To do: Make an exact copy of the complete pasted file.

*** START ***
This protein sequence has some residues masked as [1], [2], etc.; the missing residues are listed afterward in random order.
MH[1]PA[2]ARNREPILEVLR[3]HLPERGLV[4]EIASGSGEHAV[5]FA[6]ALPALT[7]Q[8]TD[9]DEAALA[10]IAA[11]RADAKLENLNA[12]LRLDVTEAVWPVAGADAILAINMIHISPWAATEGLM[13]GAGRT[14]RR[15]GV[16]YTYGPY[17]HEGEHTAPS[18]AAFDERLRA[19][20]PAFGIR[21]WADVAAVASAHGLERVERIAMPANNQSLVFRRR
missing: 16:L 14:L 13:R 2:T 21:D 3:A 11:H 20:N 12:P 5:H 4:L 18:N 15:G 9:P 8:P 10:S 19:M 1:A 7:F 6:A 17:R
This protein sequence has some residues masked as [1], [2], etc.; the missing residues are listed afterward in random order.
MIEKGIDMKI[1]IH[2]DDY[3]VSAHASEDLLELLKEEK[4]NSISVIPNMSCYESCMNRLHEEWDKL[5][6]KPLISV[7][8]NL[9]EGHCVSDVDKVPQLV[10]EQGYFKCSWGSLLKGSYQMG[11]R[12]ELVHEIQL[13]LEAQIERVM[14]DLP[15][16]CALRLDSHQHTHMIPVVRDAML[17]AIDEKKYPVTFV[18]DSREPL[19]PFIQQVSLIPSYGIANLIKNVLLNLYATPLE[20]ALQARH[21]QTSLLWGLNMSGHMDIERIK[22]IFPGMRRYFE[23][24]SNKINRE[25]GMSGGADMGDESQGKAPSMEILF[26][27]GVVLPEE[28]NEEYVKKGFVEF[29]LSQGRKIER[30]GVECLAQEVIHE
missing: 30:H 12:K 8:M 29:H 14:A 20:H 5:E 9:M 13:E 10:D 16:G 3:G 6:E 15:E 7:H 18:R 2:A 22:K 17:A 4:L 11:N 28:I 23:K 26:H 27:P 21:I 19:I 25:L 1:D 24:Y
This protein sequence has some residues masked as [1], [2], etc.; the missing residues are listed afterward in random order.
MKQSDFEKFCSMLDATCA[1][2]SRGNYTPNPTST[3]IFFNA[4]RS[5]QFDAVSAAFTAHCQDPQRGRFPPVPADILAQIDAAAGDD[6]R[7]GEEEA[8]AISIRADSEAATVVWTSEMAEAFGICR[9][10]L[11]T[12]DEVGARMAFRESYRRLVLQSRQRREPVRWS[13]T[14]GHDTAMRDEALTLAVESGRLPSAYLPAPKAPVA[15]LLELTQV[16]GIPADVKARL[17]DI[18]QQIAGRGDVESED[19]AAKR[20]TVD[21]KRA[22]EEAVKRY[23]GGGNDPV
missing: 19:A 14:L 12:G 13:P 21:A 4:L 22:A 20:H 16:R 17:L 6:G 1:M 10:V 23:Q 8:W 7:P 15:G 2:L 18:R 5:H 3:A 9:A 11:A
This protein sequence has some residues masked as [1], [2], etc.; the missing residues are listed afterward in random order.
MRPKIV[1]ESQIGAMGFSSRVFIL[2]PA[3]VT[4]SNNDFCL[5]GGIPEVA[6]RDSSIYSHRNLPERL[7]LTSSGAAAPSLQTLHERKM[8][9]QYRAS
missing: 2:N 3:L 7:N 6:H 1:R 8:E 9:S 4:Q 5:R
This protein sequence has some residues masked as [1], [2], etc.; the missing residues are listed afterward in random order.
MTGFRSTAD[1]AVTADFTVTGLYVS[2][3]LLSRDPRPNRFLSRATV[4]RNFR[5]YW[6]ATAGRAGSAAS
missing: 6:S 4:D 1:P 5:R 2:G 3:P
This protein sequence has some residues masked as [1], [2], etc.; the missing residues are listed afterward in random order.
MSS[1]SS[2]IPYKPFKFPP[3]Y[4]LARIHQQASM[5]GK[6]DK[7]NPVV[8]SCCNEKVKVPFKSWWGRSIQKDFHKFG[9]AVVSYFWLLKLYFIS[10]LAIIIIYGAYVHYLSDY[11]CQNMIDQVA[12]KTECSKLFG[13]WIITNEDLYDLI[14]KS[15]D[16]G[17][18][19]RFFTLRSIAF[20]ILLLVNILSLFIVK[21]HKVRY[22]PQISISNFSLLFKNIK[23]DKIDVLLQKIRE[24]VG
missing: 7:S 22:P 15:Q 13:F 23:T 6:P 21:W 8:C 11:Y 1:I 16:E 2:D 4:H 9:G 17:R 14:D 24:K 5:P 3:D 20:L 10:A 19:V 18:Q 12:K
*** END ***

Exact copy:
This protein sequence has some residues masked as [1], [2], etc.; the missing residues are listed afterward in random order.
MH[1]PA[2]ARNREPILEVLR[3]HLPERGLV[4]EIASGSGEHAV[5]FA[6]ALPALT[7]Q[8]TD[9]DEAALA[10]IAA[11]RADAKLENLNA[12]LRLDVTEAVWPVAGADAILAINMIHISPWAATEGLM[13]GAGRT[14]RR[15]GV[16]YTYGPY[17]HEGEHTAPS[18]AAFDERLRA[19][20]PAFGIR[21]WADVAAVASAHGLERVERIAMPANNQSLVFRRR
missing: 16:L 14:L 13:R 2:T 21:D 3:A 11:H 20:N 12:P 5:H 4:L 18:N 15:G 9:P 8:P 10:S 19:M 1:A 7:F 6:A 17:R
This protein sequence has some residues masked as [1], [2], etc.; the missing residues are listed afterward in random order.
MIEKGIDMKI[1]IH[2]DDY[3]VSAHASEDLLELLKEEK[4]NSISVIPNMSCYESCMNRLHEEWDKL[5][6]KPLISV[7][8]NL[9]EGHCVSDVDKVPQLV[10]EQGYFKCSWGSLLKGSYQMG[11]R[12]ELVHEIQL[13]LEAQIERVM[14]DLP[15][16]CALRLDSHQHTHMIPVVRDAML[17]AIDEKKYPVTFV[18]DSREPL[19]PFIQQVSLIPSYGIANLIKNVLLNLYATPLE[20]ALQARH[21]QTSLLWGLNMSGHMDIERIK[22]IFPGMRRYFE[23][24]SNKINRE[25]GMSGGADMGDESQGKAPSMEILF[26][27]GVVLPEE[28]NEEYVKKGFVEF[29]LSQGRKIER[30]GVECLAQEVIHE
missing: 30:H 12:K 8:M 29:H 14:A 20:H 5:E 9:M 13:E 10:D 16:G 3:G 6:E 15:E 7:H 18:R 2:A 22:K 17:A 4:L 11:N 28:I 23:K 26:H 27:P 21:I 19:I 25:L 1:D 24:Y
This protein sequence has some residues masked as [1], [2], etc.; the missing residues are listed afterward in random order.
MKQSDFEKFCSMLDATCA[1][2]SRGNYTPNPTST[3]IFFNA[4]RS[5]QFDAVSAAFTAHCQDPQRGRFPPVPADILAQIDAAAGDD[6]R[7]GEEEA[8]AISIRADSEAATVVWTSEMAEAFGICR[9][10]L[11]T[12]DEVGARMAFRESYRRLVLQSRQRREPVRWS[13]T[14]GHDTAMRDEALTLAVESGRLPSAYLPAPKAPVA[15]LLELTQV[16]GIPADVKARL[17]DI[18]QQIAGRGDVESED[19]AAKR[20]TVD[21]KRA[22]EEAVKRY[23]GGGNDPV
missing: 19:A 14:L 12:G 13:P 21:A 4:L 22:A 20:H 16:R 17:L 6:G 1:M 10:V 23:Q 8:W 7:P 15:G 2:L 18:R 5:H 3:A 9:A 11:A
This protein sequence has some residues masked as [1], [2], etc.; the missing residues are listed afterward in random order.
MRPKIV[1]ESQIGAMGFSSRVFIL[2]PA[3]VT[4]SNNDFCL[5]GGIPEVA[6]RDSSIYSHRNLPERL[7]LTSSGAAAPSLQTLHERKM[8][9]QYRAS
missing: 2:N 3:L 7:N 6:H 1:R 8:E 9:S 4:Q 5:R
This protein sequence has some residues masked as [1], [2], etc.; the missing residues are listed afterward in random order.
MTGFRSTAD[1]AVTADFTVTGLYVS[2][3]LLSRDPRPNRFLSRATV[4]RNFR[5]YW[6]ATAGRAGSAAS
missing: 6:S 4:D 1:P 5:R 2:G 3:P
This protein sequence has some residues masked as [1], [2], etc.; the missing residues are listed afterward in random order.
MSS[1]SS[2]IPYKPFKFPP[3]Y[4]LARIHQQASM[5]GK[6]DK[7]NPVV[8]SCCNEKVKVPFKSWWGRSIQKDFHKFG[9]AVVSYFWLLKLYFIS[10]LAIIIIYGAYVHYLSDY[11]CQNMIDQVA[12]KTECSKLFG[13]WIITNEDLYDLI[14]KS[15]D[16]G[17][18][19]RFFTLRSIAF[20]ILLLVNILSLFIVK[21]HKVRY[22]PQISISNFSLLFKNIK[23]DKIDVLLQKIRE[24]VG
missing: 7:S 22:P 15:Q 13:F 23:T 6:P 21:W 8:C 11:Y 1:I 16:E 2:D 4:H 9:G 17:R 14:D 24:K 5:P 3:D 20:L 10:A 19:V 18:Q 12:K